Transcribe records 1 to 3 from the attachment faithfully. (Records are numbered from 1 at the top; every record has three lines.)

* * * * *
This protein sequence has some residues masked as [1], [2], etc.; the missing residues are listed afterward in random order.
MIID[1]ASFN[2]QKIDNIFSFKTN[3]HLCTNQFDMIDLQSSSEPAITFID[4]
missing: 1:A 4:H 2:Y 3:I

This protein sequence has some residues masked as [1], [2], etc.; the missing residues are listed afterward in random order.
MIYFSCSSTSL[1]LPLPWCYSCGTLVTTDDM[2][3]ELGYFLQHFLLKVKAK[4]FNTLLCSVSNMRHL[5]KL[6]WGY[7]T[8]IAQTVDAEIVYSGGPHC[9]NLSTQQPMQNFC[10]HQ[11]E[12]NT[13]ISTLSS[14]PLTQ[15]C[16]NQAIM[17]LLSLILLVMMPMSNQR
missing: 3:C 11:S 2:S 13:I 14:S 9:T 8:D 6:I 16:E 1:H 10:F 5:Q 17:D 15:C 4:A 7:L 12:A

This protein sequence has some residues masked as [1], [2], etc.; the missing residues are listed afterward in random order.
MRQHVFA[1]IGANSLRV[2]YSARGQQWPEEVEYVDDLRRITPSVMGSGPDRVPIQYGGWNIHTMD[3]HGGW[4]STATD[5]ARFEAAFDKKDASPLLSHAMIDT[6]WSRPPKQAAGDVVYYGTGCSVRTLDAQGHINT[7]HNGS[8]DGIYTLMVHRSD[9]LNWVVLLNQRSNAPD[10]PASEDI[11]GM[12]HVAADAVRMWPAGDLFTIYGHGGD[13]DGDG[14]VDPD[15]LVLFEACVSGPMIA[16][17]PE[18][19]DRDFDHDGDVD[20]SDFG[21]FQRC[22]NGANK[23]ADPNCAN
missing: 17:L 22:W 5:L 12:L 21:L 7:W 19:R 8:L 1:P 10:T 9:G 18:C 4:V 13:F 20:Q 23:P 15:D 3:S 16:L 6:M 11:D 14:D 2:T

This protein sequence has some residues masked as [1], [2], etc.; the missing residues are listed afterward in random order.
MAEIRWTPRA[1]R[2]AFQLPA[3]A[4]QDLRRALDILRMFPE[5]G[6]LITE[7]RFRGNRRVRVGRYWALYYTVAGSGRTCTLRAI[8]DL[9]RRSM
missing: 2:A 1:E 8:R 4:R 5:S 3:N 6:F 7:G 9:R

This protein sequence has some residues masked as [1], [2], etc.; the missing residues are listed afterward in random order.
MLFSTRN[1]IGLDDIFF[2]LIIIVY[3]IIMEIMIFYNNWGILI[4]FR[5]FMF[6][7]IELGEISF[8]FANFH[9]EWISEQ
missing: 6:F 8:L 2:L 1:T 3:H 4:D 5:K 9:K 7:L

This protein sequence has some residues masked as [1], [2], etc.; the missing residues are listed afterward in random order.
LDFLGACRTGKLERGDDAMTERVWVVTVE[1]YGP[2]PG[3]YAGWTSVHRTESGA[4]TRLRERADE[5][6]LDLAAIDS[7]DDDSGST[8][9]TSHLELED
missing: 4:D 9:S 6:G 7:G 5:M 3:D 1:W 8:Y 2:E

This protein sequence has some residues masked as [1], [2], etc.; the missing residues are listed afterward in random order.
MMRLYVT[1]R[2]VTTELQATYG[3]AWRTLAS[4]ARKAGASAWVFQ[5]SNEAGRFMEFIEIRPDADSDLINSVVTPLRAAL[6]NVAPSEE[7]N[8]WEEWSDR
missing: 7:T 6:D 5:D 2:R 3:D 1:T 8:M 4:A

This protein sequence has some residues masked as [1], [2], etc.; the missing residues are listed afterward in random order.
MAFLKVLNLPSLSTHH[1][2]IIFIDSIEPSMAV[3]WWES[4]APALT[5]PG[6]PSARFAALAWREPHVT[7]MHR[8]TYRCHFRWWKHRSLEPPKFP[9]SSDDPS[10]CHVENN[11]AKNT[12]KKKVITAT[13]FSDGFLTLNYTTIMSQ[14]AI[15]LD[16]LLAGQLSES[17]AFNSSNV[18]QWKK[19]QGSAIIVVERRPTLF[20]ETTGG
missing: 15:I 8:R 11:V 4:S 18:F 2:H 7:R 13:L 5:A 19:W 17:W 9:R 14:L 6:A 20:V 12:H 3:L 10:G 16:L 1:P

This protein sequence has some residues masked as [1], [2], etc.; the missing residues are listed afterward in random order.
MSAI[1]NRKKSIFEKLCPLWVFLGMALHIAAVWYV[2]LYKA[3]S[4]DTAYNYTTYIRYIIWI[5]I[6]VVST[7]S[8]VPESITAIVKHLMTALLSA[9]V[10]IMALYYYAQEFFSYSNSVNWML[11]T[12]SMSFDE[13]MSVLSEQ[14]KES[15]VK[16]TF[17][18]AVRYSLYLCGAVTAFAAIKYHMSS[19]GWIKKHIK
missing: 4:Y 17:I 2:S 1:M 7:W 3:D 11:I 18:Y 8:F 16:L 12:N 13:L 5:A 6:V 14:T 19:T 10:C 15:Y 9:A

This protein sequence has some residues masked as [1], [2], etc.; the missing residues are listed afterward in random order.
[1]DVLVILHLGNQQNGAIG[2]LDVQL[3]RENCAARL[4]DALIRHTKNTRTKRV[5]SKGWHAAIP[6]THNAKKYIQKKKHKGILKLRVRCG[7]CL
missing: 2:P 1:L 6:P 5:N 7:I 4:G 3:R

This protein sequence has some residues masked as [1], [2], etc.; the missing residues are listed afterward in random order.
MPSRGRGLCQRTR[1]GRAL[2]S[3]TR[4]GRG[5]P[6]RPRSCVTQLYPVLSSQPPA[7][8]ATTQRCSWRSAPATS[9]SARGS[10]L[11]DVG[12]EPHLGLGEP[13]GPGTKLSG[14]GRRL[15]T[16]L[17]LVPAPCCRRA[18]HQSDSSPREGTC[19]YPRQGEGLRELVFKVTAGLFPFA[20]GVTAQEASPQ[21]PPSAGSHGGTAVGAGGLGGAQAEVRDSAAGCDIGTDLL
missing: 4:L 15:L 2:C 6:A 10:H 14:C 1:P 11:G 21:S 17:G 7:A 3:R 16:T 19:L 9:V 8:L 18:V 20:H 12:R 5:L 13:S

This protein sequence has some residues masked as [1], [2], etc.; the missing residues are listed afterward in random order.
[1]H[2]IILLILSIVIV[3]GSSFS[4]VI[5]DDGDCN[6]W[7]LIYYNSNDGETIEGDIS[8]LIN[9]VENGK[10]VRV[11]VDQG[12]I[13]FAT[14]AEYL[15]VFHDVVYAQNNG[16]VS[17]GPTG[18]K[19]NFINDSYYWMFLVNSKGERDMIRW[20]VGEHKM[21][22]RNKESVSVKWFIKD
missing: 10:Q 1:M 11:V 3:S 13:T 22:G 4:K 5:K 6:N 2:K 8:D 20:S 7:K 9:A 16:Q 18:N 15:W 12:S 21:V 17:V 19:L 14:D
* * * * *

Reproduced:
This protein sequence has some residues masked as [1], [2], etc.; the missing residues are listed afterward in random order.
MIID[1]ASFN[2]QKIDNIFSFKTN[3]HLCTNQFDMIDLQSSSEPAITFID[4]
missing: 1:A 4:H 2:Y 3:I

This protein sequence has some residues masked as [1], [2], etc.; the missing residues are listed afterward in random order.
MIYFSCSSTSL[1]LPLPWCYSCGTLVTTDDM[2][3]ELGYFLQHFLLKVKAK[4]FNTLLCSVSNMRHL[5]KL[6]WGY[7]T[8]IAQTVDAEIVYSGGPHC[9]NLSTQQPMQNFC[10]HQ[11]E[12]NT[13]ISTLSS[14]PLTQ[15]C[16]NQAIM[17]LLSLILLVMMPMSNQR
missing: 3:C 11:S 2:S 13:I 14:S 9:T 8:D 6:I 16:E 1:H 10:F 5:Q 17:D 15:C 4:A 7:L 12:A

This protein sequence has some residues masked as [1], [2], etc.; the missing residues are listed afterward in random order.
MRQHVFA[1]IGANSLRV[2]YSARGQQWPEEVEYVDDLRRITPSVMGSGPDRVPIQYGGWNIHTMD[3]HGGW[4]STATD[5]ARFEAAFDKKDASPLLSHAMIDT[6]WSRPPKQAAGDVVYYGTGCSVRTLDAQGHINT[7]HNGS[8]DGIYTLMVHRSD[9]LNWVVLLNQRSNAPD[10]PASEDI[11]GM[12]HVAADAVRMWPAGDLFTIYGHGGD[13]DGDG[14]VDPD[15]LVLFEACVSGPMIA[16][17]PE[18][19]DRDFDHDGDVD[20]SDFG[21]FQRC[22]NGANK[23]ADPNCAN
missing: 17:L 22:W 5:L 12:L 21:L 7:W 19:R 8:L 1:P 10:T 9:G 18:C 4:V 13:F 20:Q 23:P 15:D 3:S 16:L 6:M 11:D 14:D 2:T